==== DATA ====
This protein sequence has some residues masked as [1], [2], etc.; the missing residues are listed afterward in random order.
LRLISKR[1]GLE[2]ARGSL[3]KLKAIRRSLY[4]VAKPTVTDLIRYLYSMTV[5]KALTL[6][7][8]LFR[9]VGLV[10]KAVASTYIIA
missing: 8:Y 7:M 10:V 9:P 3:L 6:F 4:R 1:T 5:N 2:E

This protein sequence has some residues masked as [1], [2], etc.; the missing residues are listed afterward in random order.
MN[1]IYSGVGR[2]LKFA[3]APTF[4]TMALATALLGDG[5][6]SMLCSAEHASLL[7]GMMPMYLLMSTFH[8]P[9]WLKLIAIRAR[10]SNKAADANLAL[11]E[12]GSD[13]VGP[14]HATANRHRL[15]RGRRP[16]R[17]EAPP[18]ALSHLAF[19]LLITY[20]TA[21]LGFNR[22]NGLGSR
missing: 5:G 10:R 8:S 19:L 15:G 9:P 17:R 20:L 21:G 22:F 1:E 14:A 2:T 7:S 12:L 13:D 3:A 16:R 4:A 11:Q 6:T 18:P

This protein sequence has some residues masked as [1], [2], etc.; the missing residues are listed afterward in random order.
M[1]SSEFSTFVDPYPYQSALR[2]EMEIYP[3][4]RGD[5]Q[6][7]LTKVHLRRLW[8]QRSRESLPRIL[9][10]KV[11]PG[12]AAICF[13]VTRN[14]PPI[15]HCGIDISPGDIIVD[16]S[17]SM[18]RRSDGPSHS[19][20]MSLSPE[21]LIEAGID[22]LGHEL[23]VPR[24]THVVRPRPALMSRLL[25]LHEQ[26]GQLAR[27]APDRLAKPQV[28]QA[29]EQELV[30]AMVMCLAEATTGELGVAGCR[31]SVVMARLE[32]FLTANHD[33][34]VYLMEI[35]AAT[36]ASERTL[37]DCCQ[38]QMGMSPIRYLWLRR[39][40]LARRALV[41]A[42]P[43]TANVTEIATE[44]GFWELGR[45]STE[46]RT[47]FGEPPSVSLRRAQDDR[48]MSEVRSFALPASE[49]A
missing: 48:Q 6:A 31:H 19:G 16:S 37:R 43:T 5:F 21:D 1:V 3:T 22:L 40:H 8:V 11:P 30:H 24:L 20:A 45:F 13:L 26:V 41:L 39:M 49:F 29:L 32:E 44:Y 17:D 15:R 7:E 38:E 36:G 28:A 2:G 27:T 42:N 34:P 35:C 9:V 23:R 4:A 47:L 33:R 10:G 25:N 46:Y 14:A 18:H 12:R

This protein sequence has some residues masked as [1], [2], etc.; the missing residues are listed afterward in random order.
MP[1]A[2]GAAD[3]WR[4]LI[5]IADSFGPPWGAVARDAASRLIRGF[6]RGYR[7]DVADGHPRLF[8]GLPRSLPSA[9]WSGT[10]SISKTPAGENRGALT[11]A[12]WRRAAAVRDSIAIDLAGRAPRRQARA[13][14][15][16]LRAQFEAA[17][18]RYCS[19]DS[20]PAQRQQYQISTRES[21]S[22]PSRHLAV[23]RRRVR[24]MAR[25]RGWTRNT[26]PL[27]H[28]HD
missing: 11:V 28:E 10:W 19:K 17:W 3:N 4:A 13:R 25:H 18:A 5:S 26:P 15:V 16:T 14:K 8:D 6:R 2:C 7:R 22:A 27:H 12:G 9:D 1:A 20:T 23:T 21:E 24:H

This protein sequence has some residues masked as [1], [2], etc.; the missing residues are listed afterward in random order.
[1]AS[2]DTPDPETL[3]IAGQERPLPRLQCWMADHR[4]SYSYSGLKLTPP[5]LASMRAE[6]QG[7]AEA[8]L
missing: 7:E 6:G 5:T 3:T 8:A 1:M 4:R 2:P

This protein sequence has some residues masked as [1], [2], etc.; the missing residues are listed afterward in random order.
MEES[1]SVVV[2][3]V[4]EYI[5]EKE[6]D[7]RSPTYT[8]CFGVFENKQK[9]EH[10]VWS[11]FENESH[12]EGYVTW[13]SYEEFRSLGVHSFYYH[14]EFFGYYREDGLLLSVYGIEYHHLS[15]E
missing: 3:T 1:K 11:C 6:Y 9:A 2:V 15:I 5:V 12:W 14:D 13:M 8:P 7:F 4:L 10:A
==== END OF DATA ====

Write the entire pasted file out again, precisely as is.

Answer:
This protein sequence has some residues masked as [1], [2], etc.; the missing residues are listed afterward in random order.
LRLISKR[1]GLE[2]ARGSL[3]KLKAIRRSLY[4]VAKPTVTDLIRYLYSMTV[5]KALTL[6][7][8]LFR[9]VGLV[10]KAVASTYIIA
missing: 8:Y 7:M 10:V 9:P 3:L 6:F 4:R 1:T 5:N 2:E

This protein sequence has some residues masked as [1], [2], etc.; the missing residues are listed afterward in random order.
MN[1]IYSGVGR[2]LKFA[3]APTF[4]TMALATALLGDG[5][6]SMLCSAEHASLL[7]GMMPMYLLMSTFH[8]P[9]WLKLIAIRAR[10]SNKAADANLAL[11]E[12]GSD[13]VGP[14]HATANRHRL[15]RGRRP[16]R[17]EAPP[18]ALSHLAF[19]LLITY[20]TA[21]LGFNR[22]NGLGSR
missing: 5:G 10:R 8:S 19:L 15:G 9:P 17:R 20:L 21:G 22:F 1:E 14:A 2:T 7:S 12:L 13:D 3:A 16:R 4:A 11:Q 6:T 18:P

This protein sequence has some residues masked as [1], [2], etc.; the missing residues are listed afterward in random order.
M[1]SSEFSTFVDPYPYQSALR[2]EMEIYP[3][4]RGD[5]Q[6][7]LTKVHLRRLW[8]QRSRESLPRIL[9][10]KV[11]PG[12]AAICF[13]VTRN[14]PPI[15]HCGIDISPGDIIVD[16]S[17]SM[18]RRSDGPSHS[19][20]MSLSPE[21]LIEAGID[22]LGHEL[23]VPR[24]THVVRPRPALMSRLL[25]LHEQ[26]GQLAR[27]APDRLAKPQV[28]QA[29]EQELV[30]AMVMCLAEATTGELGVAGCR[31]SVVMARLE[32]FLTANHD[33][34]VYLMEI[35]AAT[36]ASERTL[37]DCCQ[38]QMGMSPIRYLWLRR[39][40]LARRALV[41]A[42]P[43]TANVTEIATE[44]GFWELGR[45]STE[46]RT[47]FGEPPSVSLRRAQDDR[48]MSEVRSFALPASE[49]A
missing: 48:Q 6:A 31:H 19:G 16:S 37:R 43:T 5:F 21:D 1:V 3:T 22:L 40:H 8:V 11:P 30:H 24:L 20:A 45:F 13:L 26:V 41:L 39:M 49:F 29:L 32:E 44:Y 17:D 15:R 7:E 38:E 36:G 28:A 2:G 27:T 42:N 34:P 35:C 9:V 23:R 4:A 47:L 33:R 10:G 25:N 46:Y 14:A 18:H 12:R

This protein sequence has some residues masked as [1], [2], etc.; the missing residues are listed afterward in random order.
MP[1]A[2]GAAD[3]WR[4]LI[5]IADSFGPPWGAVARDAASRLIRGF[6]RGYR[7]DVADGHPRLF[8]GLPRSLPSA[9]WSGT[10]SISKTPAGENRGALT[11]A[12]WRRAAAVRDSIAIDLAGRAPRRQARA[13][14][15][16]LRAQFEAA[17][18]RYCS[19]DS[20]PAQRQQYQISTRES[21]S[22]PSRHLAV[23]RRRVR[24]MAR[25]RGWTRNT[26]PL[27]H[28]HD
missing: 11:V 28:E 10:W 19:K 17:W 3:N 4:A 13:R 25:H 18:A 5:S 26:P 15:V 16:T 14:K 8:D 6:R 2:C 7:R 22:A 27:H 12:G 9:D 1:A 20:T 23:T 21:E 24:H

This protein sequence has some residues masked as [1], [2], etc.; the missing residues are listed afterward in random order.
[1]AS[2]DTPDPETL[3]IAGQERPLPRLQCWMADHR[4]SYSYSGLKLTPP[5]LASMRAE[6]QG[7]AEA[8]L
missing: 7:E 6:G 5:T 3:T 8:A 1:M 4:R 2:P

This protein sequence has some residues masked as [1], [2], etc.; the missing residues are listed afterward in random order.
MEES[1]SVVV[2][3]V[4]EYI[5]EKE[6]D[7]RSPTYT[8]CFGVFENKQK[9]EH[10]VWS[11]FENESH[12]EGYVTW[13]SYEEFRSLGVHSFYYH[14]EFFGYYREDGLLLSVYGIEYHHLS[15]E
missing: 3:T 1:K 11:C 6:Y 9:A 2:V 15:I 5:V 12:W 14:D 13:M 8:P 7:F 4:L 10:A